It promises no return to the status quo following the resignation.  But how is it going to convince anyone that it can go back into office with the DUP and deliver anything different from the last decade of failure?

We should be clear.  It was not RHI that forced Sinn Fein out.  As we have seen it was prepared to give the DUP a way out.  It has known about this scandal for a year and did nothing.  It put up with unionist arrogance and sectarianism for 10 years on the basis that it too had its own sectarian spoils to dispense.  It hasn’t all of a sudden become remorseful at broken promises: once it abandoned armed struggle against the British state the Provisionals had no principles left.

McGuinness resigned because Sinn Fein’s humiliation was so comprehensive its base were leaving it – through increased Catholic abstention and grumblings even from the membership.  The election of two People before Profit candidates in West Belfast and Derry was a warning that it could face an alternative.  DUP arrogance was a factor to the extent that it knew its predicament wasn’t going to change – Foster and the DUP were openly flouting the rules that both parties were deemed to be equal and could only act together.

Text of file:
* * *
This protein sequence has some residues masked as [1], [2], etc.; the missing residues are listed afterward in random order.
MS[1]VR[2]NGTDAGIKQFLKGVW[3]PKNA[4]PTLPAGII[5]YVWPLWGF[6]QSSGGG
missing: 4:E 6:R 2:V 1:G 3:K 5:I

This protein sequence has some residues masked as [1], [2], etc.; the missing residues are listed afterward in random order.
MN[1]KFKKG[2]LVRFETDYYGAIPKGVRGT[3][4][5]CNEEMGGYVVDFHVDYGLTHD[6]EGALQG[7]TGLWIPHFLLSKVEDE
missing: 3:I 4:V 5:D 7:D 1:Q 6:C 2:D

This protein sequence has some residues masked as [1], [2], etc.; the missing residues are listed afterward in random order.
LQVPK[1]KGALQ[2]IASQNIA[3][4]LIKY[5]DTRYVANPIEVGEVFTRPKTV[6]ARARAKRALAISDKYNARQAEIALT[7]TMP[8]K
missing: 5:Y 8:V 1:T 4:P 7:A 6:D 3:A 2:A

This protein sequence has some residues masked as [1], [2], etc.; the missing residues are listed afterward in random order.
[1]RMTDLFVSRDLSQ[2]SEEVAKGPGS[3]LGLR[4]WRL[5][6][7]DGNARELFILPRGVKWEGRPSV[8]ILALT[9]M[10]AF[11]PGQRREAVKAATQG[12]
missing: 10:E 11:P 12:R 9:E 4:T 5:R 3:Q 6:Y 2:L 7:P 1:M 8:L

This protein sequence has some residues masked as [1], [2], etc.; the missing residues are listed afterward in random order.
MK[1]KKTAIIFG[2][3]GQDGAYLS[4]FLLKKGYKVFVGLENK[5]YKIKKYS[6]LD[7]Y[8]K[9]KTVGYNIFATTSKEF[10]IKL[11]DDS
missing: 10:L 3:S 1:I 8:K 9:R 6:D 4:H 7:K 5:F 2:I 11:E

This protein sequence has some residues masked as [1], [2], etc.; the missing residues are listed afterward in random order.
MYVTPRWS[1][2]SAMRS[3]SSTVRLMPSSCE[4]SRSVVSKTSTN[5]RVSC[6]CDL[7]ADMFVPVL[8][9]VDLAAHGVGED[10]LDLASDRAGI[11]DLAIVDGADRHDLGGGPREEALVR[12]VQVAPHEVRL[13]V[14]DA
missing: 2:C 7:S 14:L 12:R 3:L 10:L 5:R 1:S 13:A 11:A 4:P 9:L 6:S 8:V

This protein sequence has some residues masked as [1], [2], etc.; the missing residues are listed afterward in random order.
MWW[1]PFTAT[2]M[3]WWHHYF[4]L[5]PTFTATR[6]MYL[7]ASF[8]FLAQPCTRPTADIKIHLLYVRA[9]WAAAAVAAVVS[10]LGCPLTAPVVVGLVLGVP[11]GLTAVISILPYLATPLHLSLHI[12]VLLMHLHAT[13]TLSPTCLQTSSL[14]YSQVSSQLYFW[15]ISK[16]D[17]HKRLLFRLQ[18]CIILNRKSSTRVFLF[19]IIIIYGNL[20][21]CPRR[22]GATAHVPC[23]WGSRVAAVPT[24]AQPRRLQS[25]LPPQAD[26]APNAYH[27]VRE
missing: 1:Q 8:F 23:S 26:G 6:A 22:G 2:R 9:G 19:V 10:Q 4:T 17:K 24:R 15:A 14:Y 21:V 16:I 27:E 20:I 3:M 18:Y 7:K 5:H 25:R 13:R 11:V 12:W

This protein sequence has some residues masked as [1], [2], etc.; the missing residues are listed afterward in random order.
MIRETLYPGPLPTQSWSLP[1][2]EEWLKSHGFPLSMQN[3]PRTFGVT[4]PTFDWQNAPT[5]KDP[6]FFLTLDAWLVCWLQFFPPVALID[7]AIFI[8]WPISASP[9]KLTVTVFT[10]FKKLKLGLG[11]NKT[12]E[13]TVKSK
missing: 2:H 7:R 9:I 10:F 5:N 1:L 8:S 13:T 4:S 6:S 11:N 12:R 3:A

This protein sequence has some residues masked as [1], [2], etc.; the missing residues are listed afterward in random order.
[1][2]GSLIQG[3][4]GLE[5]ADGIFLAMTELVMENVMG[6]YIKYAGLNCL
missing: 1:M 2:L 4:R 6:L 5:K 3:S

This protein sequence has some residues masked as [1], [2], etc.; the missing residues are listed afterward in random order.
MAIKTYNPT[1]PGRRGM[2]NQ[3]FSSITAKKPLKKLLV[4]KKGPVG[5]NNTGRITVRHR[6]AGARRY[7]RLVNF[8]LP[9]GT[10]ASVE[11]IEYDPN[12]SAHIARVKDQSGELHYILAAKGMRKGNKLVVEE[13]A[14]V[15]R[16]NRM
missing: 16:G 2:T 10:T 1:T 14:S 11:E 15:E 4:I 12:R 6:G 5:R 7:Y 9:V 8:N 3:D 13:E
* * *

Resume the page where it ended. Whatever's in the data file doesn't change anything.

Some will see these events as proof that the Northern State is irreformable.  McGuinness’s statement was careful to include the British in the cast of those to blame.  A local Stormont regime steeped in sectarianism has never been unpalatable for the British and Sinn Fein is not now presenting them as the necessary factor in making unionism more amenable to equality of sectarian division.  The final proof of the irreformability of the Northern State, in the sense of its inherent sectarian nature, is that it is more than likely that any election will return the same two forces as the largest parties.